By: Steven Foley cross-posted @ RedState.org
In a vote by the city council late Tuesday night Costa Mesa became the first city in America to enact a controversial program that would train Costa Mesa police officers to enforce federal immigration law.
The plan would mirror the one currently being devised to give immigration training to sheriff's officers. Sheriff Mike Carona's plan
This program is allowed under a 1996 federal immigration law
142. Illegal Immigration Reform and Immigrant Responsibility Act of September 30, 1996 (110 Statutes-at-Large 3009)
A. Established measures to control U.S. borders, protect legal workers through worksite enforcement, and remove criminal and other deportable aliens:
Increased border personnel, equipment, and technology as well as enforcement personnel at land and air ports of entry;
Authorized improvements in barriers along the Southwest border;
Increased anti-smuggling authority and penalties for alien smuggling;
Increased penalties for illegal entry, passport and visa fraud, and failure to depart;
Increased INS investigators for worksite enforcement, alien smuggling, and visa overstayers;
Established three voluntary pilot programs to confirm the employment eligibility of workers and reduced the number and types of documents that may be presented to employers for identity and eligibility to work;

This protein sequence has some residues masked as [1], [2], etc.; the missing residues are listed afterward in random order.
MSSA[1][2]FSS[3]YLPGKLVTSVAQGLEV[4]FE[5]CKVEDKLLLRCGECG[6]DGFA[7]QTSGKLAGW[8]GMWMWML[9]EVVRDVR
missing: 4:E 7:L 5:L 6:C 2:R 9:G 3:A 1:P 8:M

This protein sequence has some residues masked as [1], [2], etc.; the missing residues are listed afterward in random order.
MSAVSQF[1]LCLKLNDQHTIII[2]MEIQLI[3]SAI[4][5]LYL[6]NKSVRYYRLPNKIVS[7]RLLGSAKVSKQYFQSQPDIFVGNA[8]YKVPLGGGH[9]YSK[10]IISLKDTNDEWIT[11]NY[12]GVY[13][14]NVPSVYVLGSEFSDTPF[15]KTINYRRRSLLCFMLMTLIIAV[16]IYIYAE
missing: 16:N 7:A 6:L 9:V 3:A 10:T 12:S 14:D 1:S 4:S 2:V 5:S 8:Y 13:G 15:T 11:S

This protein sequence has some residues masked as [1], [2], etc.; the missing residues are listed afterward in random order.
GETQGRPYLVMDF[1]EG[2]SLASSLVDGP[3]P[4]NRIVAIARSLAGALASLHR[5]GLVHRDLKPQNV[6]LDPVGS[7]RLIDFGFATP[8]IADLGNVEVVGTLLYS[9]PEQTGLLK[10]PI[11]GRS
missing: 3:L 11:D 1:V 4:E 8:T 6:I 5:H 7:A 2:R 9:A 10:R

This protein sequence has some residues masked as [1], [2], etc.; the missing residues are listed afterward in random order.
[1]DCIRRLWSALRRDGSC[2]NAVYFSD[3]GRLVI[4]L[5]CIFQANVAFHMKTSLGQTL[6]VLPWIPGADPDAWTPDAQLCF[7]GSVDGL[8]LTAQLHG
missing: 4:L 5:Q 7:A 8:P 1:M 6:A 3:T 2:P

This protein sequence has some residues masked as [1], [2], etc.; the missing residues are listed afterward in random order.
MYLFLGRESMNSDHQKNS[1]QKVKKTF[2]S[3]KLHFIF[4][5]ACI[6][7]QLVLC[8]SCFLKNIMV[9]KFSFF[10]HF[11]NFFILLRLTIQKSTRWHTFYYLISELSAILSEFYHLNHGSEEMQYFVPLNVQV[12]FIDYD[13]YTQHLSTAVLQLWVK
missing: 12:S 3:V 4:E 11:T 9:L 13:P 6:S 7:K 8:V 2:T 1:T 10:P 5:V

Broadly reformed exclusion and deportation procedures, including consolidation into a single removal process as well as the institution of expedited removal to speed deportation and alien exclusion through more stringent grounds of admissibility;
Increased detention space for criminal and other deportable aliens;
Instituted 3- and 10-year bars to admissibility for aliens seeking to reenter after having been unlawfully present in the United States;
Barred re-entry of individuals who renounced their U.S. citizenship in order to avoid U.S. tax obligations.
B. Placed added restrictions on benefits for aliens:
Provided for a pilot program on limiting issuance of driver's licenses to illegal aliens;
Declared aliens not lawfully present ineligible for Social Security benefits;
Established procedures for requiring proof of citizenship for Federal public benefits;
Established limitations on eligibility for preferential treatment of aliens not lawfully present on the basis of residence for higher education benefits;
Provided for verification of immigration status for purposes of Social Security and higher educational assistance;
Tightened the requirement for an affidavit of support for sponsored immigrants, making the affidavit a legally binding contract to provide financial support;
provided authority of States and political subdivisions of States to limit assistance to aliens in providing general cash public assistance;
Increased maximum criminal penalties for forging or counterfeiting the seal of a Federal department or agency to facilitate benefit fraud by an unlawful alien.
C. Miscellaneous provisions:
Recodified existing INS regulations regarding asylum;